The fees cover the cost of assessment, regardless of the outcome. There is no refund of fees on refusal.

Conditions (s. 27)

A permit authority may impose, add, vary or revoke conditions on a building permit. Any conditions must relate to the particular building work rather than to work of that kind generally. Importantly those conditions cannot modify the certificate of design compliance or the plans and specifications that are specified in that certificate.

Applicants may apply to the State Administrative Tribunal for a review of the decision of the permit authority in relation to a condition imposed on the grant of a building permit.

Variations during construction

During construction some circumstances may arise that require changes or variations to the plans and specifications. Some minor changes may not require any amendment to the plans and specifications. Other changes or variations may require a certificate of design compliance if the changes affect compliance with the building standards. Accordingly a new building permit may be required to reflect those changes. The new building permit may cover the changes only and the previous building permit still covers the other works.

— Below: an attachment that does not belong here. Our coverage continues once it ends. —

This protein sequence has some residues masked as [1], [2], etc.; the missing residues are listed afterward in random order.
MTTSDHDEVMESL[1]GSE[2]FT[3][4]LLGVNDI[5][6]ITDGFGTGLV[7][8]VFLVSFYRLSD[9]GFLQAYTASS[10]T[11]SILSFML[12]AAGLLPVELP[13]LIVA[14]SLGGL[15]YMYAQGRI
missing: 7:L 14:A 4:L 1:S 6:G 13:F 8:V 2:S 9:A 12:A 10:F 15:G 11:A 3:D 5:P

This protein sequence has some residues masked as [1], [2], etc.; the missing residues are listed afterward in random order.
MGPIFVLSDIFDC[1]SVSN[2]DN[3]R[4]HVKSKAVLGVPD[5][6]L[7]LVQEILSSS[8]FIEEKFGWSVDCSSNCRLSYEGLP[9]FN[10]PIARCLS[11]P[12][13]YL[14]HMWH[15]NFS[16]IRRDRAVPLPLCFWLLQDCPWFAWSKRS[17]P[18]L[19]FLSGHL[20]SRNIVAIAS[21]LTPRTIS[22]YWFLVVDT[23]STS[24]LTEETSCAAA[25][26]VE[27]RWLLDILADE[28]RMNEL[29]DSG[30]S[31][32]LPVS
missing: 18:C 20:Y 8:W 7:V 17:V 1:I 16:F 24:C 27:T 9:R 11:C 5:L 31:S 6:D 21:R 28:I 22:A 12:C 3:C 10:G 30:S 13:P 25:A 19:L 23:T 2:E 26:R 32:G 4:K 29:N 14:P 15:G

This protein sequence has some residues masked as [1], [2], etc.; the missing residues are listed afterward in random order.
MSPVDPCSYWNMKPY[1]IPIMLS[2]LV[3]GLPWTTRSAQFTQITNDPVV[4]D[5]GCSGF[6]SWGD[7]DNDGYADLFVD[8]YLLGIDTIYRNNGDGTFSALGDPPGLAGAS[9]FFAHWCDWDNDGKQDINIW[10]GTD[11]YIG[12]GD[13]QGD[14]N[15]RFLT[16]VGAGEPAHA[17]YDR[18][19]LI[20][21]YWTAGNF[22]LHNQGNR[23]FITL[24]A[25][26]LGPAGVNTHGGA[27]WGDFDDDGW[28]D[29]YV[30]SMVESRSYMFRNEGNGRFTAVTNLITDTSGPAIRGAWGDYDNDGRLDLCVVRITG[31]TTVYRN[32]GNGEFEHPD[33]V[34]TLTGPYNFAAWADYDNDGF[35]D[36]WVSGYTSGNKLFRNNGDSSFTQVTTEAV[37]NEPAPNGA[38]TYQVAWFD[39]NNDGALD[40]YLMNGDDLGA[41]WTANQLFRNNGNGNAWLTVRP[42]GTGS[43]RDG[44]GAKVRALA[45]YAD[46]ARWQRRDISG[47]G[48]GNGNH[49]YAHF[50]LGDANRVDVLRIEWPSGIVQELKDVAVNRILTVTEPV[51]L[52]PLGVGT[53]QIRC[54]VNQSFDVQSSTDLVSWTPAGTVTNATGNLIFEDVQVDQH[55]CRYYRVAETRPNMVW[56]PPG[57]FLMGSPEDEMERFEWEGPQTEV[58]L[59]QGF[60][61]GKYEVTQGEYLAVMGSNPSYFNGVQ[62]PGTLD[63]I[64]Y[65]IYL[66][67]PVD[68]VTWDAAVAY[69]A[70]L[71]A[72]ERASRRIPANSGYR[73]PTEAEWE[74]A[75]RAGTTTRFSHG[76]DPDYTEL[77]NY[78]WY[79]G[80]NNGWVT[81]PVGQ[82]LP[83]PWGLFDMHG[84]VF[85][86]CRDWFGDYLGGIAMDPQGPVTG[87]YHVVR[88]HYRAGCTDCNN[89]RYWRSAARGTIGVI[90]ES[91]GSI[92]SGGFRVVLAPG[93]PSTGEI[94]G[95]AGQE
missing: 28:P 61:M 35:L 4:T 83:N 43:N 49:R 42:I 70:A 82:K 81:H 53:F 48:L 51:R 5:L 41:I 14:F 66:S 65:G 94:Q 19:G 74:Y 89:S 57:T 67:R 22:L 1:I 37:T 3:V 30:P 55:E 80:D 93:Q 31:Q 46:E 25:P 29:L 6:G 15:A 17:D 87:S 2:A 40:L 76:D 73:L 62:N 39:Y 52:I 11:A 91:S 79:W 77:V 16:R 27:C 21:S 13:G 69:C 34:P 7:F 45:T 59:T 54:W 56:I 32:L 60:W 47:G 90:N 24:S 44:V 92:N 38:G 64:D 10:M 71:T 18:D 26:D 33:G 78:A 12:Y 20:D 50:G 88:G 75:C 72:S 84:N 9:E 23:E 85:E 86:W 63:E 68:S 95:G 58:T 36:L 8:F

However where there are substantial changes or variations to the design or construction of the building or incidental structure, a new building permit for all the works may be warranted. This ensures that an accurate building record is maintained for that building or incidental structure.

Duration of a building permit